The financial crisis is likely to hit the fine dining industry very hard. Already there have been reports of exclusive London restaurants slashing their prices in order to maintain a steady flow of clientele and therefore subsequent cashflow. Competing on price, however, is never a wise, or usually profitable, strategy, so dining establishments need to look for alternate ways to bring in the customers. One easy way is to develop a social media strategy to connect with your customers and create a community of regular diners.
While every restaurant should develop their own strategy in order to connect with their key demographic the ideas I put forward here should offer you an insight into how to go about it. The tools I’ll be using to implement the strategy are easy to learn and use. In fact you may already be using them, but not necessarily in the most advantageous way. Also the tools are either free or cheap so you should see a good return on your investment (ROI) in a relatively short period of time.
The core of the strategy is to open the lines of communication both from you to the customer and from them to you. This allows you to inform them about what you offer as well as allowing them to offer feedback about what you’re doing well and what you can improve upon. This later part essentially allows you to use your customers as a free, perpetual, up-to-the-moment focus group. Once you’ve opened up the lines of communication there’s then an opportunity there to create a community, which brings benefits like brand loyalty, reliable and trusted feedback and word-of-mouth marketing.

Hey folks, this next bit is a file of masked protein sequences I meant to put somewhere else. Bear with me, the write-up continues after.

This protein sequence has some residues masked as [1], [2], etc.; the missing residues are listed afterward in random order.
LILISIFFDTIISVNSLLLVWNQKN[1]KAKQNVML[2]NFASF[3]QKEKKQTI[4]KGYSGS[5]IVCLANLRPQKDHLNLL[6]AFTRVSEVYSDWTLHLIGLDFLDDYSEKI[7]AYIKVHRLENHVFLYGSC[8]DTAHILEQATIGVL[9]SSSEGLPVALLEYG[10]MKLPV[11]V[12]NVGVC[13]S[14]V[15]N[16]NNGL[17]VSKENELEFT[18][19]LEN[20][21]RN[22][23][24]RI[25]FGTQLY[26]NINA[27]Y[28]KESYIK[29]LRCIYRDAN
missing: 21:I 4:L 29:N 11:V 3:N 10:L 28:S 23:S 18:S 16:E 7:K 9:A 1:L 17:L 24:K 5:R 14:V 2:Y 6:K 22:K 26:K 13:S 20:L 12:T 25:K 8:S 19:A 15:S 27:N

Though the big restaurant brands are the whales of social media, there is plenty of room in the long tail for the smaller, independent restaurant. Why? Because local is the new organic, and you can’t get local from Outback Steakhouse or Subway. There’s no sense of place at the chain restaurants–the value that they provide is consistency across countless locations and close proximity to major highways.
So what about those smaller, independent restaurants that embrace their local clientele and cuisine? My advice: play up your local connections for all they’re worth. Tout your support of local organizations, growers, producers, and artisans. Promote neighborhood events that drive traffic near your store, and coordinate your social media efforts to support your organizational goals.
Social media marketing and the businesses that utilize it have become more sophisticated. More small businesses are beginning to understand how to best leverage online tools to build a community and recognize that engagement and interaction are the foundations of social marketing, but most don’t know what’s next.
What follows are five advanced strategies for small businesses that may already have small online communities and understand how to create an online presence, but don’t know what to do next.
Did you ever notice that the best local restaurants are the ones you never see advertised? That’s because successful local restaurants wouldn’t see a high ROI on print advertisements. They see a much higher ROI by focusing on their values.
Hometown Heroes have 3 things in common
- They know their customers.
- They care about their customers.
- They evolve with their customers.
Here are 10 ways you can know your customers, show you care about your customers and evolve with your customers by using social media.